Though it is meant to reflect the very essence of elegance, synchronized swimming was wallowing in a riptide of controversy last week. It involved an absurd snafu within the sport's computerized judging system that cost Canada's Sylvie Frechette, 25, the reigning world champion, the solo gold medal. What happened is this: During a compulsory figure—ironically called an albatross—Frechette collected good marks (9.2 to 9.6) from four of the five judges. The fifth judge, Ana Maria Da Silveira of Brazil, erroneously punched up an inferior 8.7 on her computer. No sooner had Da Silveira hit the number than she tried to have it changed to 9.7. There was a delay. The assistant referee didn't understand Da Silveira's English, and the bad grade wound up registered in the computer totals. Though obviously a mistake, the score was ruled unchangeable by the sport's high priests.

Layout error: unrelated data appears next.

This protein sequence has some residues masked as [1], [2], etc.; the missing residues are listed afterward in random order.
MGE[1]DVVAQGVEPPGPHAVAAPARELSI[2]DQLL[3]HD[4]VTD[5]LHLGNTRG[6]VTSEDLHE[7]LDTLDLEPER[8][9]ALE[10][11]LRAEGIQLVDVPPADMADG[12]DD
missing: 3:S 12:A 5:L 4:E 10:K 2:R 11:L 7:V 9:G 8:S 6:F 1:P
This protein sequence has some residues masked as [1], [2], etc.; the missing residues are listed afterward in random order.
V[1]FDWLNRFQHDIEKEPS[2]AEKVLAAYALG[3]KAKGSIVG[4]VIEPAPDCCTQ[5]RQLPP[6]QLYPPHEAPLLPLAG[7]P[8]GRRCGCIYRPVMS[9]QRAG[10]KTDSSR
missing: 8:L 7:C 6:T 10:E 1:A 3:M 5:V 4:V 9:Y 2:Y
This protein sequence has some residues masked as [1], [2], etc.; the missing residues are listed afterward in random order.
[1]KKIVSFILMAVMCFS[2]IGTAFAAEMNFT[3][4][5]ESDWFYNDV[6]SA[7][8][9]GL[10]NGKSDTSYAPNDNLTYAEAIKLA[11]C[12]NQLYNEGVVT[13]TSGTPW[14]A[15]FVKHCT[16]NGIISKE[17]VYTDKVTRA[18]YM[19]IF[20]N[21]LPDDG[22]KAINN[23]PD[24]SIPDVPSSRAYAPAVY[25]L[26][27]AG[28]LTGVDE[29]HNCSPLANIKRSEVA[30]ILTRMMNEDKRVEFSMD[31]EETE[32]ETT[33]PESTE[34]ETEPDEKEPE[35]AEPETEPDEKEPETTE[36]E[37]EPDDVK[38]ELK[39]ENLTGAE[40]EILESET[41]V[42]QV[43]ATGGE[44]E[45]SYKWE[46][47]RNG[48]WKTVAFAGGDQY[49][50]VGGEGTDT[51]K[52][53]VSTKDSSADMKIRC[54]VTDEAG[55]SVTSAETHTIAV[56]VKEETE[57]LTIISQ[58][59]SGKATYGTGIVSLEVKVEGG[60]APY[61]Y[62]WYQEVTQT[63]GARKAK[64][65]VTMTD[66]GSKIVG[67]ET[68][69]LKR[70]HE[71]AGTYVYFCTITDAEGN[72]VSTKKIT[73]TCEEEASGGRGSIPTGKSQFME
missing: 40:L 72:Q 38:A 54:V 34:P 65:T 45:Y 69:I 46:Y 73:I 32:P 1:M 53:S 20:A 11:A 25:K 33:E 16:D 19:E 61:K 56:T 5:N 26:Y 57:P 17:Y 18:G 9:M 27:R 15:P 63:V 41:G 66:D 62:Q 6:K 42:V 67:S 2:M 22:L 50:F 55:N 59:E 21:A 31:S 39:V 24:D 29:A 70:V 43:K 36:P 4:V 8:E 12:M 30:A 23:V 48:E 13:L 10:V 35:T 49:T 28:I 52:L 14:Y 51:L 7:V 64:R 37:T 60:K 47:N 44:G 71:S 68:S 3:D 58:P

Canadian officials pleaded Frechette's case, to no avail, and she ended the compulsory portion of the competition .251 behind the U.S.'s Kristen Babb-Sprague (above). Later, in the free routine, Frechette won handily, but not by enough to offset the effect of her score in the albatross. This bad luck, coupled with the suicide of her fiancé two weeks before the. Games began, left Frechette reeling. "Why me?" she said to her coach, Julie Sauve, through tears. "Why now?"
As for Babb-Sprague, 24, everything had turned to gold. Five days before the competition started, the deadline for baseball's major league trades passed. That's when Babb-Sprague knew for certain that her husband, Ed Sprague, a catcher for the Toronto Blue Jays—who had won an Olympic gold of his own at the '88 Games in baseball (then an exhibition sport) as a member of the U.S. team—was not going to be traded. "That took a load off my mind," she said. When someone asked Babb-Sprague if she felt her gold was tarnished because of the scoring mistake, she replied, "Absolutely not. I came here and had the greatest performance of my life."